Terrible Tuesday For USD as European Markets Re-Open
LONDON (Reuters) – The dollar gave back the previous day’s advances against the euro and pound but held some gains against the yen on Tuesday as traders’ attention turned to U.S. inflation data due on Wednesday for signs of how close U.S. rates are to peaking.
The euro was up 0.4% at $1.0903 and the pound was up 0.5% at $1.2439 as most European markets returned from the long Easter weekend.
Both currencies over the break had slipped from their early April peaks after resilient U.S. labour market released Friday bolstered the case for a Federal Reserve rate hike next month, and also eased fears about a sharper slowdown in the U.S. economy.
“The Fed’s early May meeting is beginning to loom and the data on the way to that is very much the focus,” said Jane Foley, head of FX strategy at Rabobank.
She said the euro’s ability to jump clear of $1.09 would depend on the upcoming data and what it meant for U.S. interest rates.
“Bank earnings will also be important, they don’t often reach across to FX markets directly, but they might given the recent jitters,” Foley added.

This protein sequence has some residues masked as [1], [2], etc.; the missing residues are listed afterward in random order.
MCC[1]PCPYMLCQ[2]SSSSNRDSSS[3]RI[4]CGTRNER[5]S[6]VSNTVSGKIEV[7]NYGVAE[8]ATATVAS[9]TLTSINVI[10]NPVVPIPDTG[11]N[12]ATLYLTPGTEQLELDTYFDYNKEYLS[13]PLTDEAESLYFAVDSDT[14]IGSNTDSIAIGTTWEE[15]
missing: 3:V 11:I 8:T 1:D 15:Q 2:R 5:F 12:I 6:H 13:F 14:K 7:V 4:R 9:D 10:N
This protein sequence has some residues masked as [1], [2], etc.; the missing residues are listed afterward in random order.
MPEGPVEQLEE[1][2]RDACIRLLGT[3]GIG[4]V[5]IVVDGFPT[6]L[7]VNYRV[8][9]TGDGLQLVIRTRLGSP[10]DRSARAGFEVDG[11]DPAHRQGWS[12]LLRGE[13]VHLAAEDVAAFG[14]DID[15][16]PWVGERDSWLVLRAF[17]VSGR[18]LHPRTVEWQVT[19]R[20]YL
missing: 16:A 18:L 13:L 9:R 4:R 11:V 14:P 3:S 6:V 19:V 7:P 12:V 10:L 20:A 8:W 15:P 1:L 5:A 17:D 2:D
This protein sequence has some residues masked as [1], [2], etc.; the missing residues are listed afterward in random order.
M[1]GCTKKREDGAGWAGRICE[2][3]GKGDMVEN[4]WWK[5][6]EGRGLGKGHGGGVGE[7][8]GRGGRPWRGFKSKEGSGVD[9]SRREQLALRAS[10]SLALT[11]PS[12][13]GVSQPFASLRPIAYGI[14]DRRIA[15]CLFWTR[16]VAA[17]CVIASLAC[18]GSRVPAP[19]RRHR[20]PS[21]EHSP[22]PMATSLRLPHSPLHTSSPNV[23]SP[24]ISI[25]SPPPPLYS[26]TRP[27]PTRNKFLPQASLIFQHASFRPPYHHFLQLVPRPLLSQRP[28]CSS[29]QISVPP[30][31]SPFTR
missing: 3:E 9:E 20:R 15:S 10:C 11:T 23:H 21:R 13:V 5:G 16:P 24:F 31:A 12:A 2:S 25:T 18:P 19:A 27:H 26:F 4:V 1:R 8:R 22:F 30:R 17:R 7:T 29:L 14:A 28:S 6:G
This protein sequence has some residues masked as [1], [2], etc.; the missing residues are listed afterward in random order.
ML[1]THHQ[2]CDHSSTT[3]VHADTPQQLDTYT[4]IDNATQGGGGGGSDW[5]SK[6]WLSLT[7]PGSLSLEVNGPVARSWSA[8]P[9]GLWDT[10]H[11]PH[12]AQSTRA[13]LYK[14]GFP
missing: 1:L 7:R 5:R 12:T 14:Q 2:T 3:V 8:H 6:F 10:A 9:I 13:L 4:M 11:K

Tuesday’s moves were also affected by European markets’ reopening after the break, said Simon Harvey, head of FX analysis at Monex Europe, given the limited liquidity on Friday and Monday with most European markets closed.
He said algorithms trading currencies based on the difference between European and U.S. rates might have sold euros for dollars when U.S. Treasury yields rose after the jobs data while European bond markets were closed.
European bond yields rose sharply on Tuesday catching up after the break. [GVD/EUR]
“There’s just that catch up effect flushing through,” Harvey said.
The dollar also slid against the Japanese yen dropping 0.4% to 133.09, having jumped 1.1% on Monday helped by new Bank of Japan Governor Kazuo Ueda, who vowed to stick with ultra-easy stimulus settings at his inauguration on Monday.
Traders now see roughly a two-thirds chance the Fed will raise rates by another quarter point on May 3, according to the CME’s Fedwatch tool.
The dollar also softened elsewhere, dropping 0.58% against the Swiss franc to 0.9042, and also weakened against the Australian dollar, with the Aussie up 0.42% to $0.667, helped by a amid a thawing of trade tensions with China, as the pair agreed to end a dispute over Australian barley.
Bitcoin touched a fresh 10-month high at $30,438 on Tuesday before last fetching $30,140, after breaking free of recent ranges on Monday.
The digital token had been stuck between about $26,500 and $29,400 for the previous three weeks.